Ecological Considerations in Muskellunge Introductions – Exploring Effects on Resident Fish Populations

Corey S. DeBoom, Michael P. Carey, David H. Wahl

Research output: Chapter in Book/Report/Conference proceedingConference contribution


Consideration of ecological factors that influence muskellunge stocking success including predation by resident species, rearing techniques, source populations, and appropriate prey bases of receiving waters have allowed for specific recommendations that have improved survival of stocked fish and successful development of new muskellunge fisheries. As the ability of managers to establish muskellunge outside of their native range has improved there is a need to refine considerations concerning interactions between introduced muskellunge and both non-game and recreationally important resident species. More recently, we have been examining the interaction between introduced muskellunge and resident fish populations with specific focus on recreationally important species including largemouth bass and bluegill sunfish. At the scale of whole lakes, largemouth bass relative abundance (measured as CPUE) increased after muskellunge introduction across seven of eight lakes examined. A series of controlled experiments across a range of spatial scales has found a facilitative interaction between introduced muskellunge and resident largemouth bass with an emergent multiple predator effect. Populations of largemouth bass responded positively to the presence of juvenile muskellunge in a replicated pond study exhibiting increased growth in concert with increased mortality of bluegill sunfish prey. Effects of introduced muskellunge on bluegill populations at the field scale were not consistent with laboratory and pond studies suggesting that the availability of alternative prey (gizzard shad and cyprinids) for muskellunge may buffer this species from effects of muskellunge predation. These results highlight the importance of evaluating species introductions within an ecological context that integrates the relative importance of limiting factors such as predation, stocking strategies, and abiotic factors with the potential consequences of establishing new species on the recipient aquatic community.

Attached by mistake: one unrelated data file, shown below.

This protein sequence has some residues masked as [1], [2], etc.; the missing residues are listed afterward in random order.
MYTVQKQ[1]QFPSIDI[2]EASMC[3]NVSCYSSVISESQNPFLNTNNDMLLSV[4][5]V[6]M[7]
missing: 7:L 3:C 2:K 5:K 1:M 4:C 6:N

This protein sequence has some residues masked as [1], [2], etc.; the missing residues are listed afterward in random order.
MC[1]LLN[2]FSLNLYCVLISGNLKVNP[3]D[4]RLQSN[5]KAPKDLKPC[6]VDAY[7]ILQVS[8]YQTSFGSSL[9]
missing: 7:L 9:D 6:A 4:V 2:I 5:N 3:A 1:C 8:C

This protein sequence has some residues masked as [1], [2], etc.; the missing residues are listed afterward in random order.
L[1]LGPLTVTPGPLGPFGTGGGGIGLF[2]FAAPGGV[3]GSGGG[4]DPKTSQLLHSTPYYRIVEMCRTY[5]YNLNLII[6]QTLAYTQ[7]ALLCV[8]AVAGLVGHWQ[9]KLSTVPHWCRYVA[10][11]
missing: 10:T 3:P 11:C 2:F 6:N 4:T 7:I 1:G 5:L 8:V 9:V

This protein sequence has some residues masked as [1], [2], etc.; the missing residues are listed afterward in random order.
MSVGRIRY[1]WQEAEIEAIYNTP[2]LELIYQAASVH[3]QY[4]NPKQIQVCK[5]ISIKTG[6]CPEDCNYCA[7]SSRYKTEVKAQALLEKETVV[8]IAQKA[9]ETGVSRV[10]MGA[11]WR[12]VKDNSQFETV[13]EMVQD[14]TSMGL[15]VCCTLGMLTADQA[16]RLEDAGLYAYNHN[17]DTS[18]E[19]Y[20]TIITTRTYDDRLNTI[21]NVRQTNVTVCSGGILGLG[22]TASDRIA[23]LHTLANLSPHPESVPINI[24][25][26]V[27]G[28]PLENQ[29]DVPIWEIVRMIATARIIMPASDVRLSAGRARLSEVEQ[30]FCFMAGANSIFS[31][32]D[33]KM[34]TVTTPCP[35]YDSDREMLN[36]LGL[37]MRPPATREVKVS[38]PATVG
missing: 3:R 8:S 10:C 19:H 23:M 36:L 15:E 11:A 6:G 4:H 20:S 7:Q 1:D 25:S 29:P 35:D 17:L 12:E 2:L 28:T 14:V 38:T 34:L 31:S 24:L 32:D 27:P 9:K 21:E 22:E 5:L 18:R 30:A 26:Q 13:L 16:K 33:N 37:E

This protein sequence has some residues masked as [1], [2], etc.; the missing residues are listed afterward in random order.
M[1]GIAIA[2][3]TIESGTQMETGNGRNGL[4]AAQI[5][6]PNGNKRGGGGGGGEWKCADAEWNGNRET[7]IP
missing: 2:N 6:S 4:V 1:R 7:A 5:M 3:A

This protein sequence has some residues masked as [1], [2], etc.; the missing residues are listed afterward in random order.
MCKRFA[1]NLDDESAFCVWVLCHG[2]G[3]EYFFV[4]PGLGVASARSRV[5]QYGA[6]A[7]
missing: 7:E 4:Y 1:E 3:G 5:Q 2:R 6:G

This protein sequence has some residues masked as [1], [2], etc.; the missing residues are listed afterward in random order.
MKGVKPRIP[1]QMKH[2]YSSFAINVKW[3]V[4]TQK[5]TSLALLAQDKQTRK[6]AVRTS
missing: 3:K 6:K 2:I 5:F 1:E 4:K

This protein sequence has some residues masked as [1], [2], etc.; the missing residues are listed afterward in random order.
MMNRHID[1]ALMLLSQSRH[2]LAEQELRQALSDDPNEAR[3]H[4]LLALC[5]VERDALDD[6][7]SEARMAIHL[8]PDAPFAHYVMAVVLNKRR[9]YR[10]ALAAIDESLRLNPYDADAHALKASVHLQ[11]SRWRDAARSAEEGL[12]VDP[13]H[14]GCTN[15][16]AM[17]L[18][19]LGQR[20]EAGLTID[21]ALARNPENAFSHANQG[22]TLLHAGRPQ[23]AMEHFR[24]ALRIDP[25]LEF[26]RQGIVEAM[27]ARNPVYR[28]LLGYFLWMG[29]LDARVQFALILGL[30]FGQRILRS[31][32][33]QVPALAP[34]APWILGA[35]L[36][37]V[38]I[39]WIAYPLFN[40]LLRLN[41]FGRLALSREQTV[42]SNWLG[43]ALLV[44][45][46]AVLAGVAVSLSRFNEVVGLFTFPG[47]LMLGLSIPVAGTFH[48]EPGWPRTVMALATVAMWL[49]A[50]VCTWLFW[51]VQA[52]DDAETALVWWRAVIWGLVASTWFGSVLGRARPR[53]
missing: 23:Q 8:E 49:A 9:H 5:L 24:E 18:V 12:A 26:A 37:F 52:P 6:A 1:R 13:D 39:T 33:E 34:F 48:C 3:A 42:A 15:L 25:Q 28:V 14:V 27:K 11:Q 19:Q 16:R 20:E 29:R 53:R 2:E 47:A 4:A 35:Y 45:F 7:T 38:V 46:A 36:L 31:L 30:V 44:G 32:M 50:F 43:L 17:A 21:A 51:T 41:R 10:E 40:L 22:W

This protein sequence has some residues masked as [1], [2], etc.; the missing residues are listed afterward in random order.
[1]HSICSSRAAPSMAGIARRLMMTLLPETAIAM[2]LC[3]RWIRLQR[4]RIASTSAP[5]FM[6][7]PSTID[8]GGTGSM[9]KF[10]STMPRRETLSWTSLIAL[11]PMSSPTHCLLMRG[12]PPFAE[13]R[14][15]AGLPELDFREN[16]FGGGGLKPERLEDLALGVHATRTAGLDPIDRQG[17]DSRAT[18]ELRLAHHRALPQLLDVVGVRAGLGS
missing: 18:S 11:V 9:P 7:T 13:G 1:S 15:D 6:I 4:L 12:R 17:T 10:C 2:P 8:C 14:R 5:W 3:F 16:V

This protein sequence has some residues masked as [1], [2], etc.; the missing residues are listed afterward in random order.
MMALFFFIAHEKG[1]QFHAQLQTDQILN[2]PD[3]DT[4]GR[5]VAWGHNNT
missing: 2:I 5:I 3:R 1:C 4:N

Original languageEnglish (US)
Title of host publication2011 Annual Meeting of the American Fisheries Society (AFS 2011); 4-8 Sep 2011 Seattle, Washington
StatePublished - 2011


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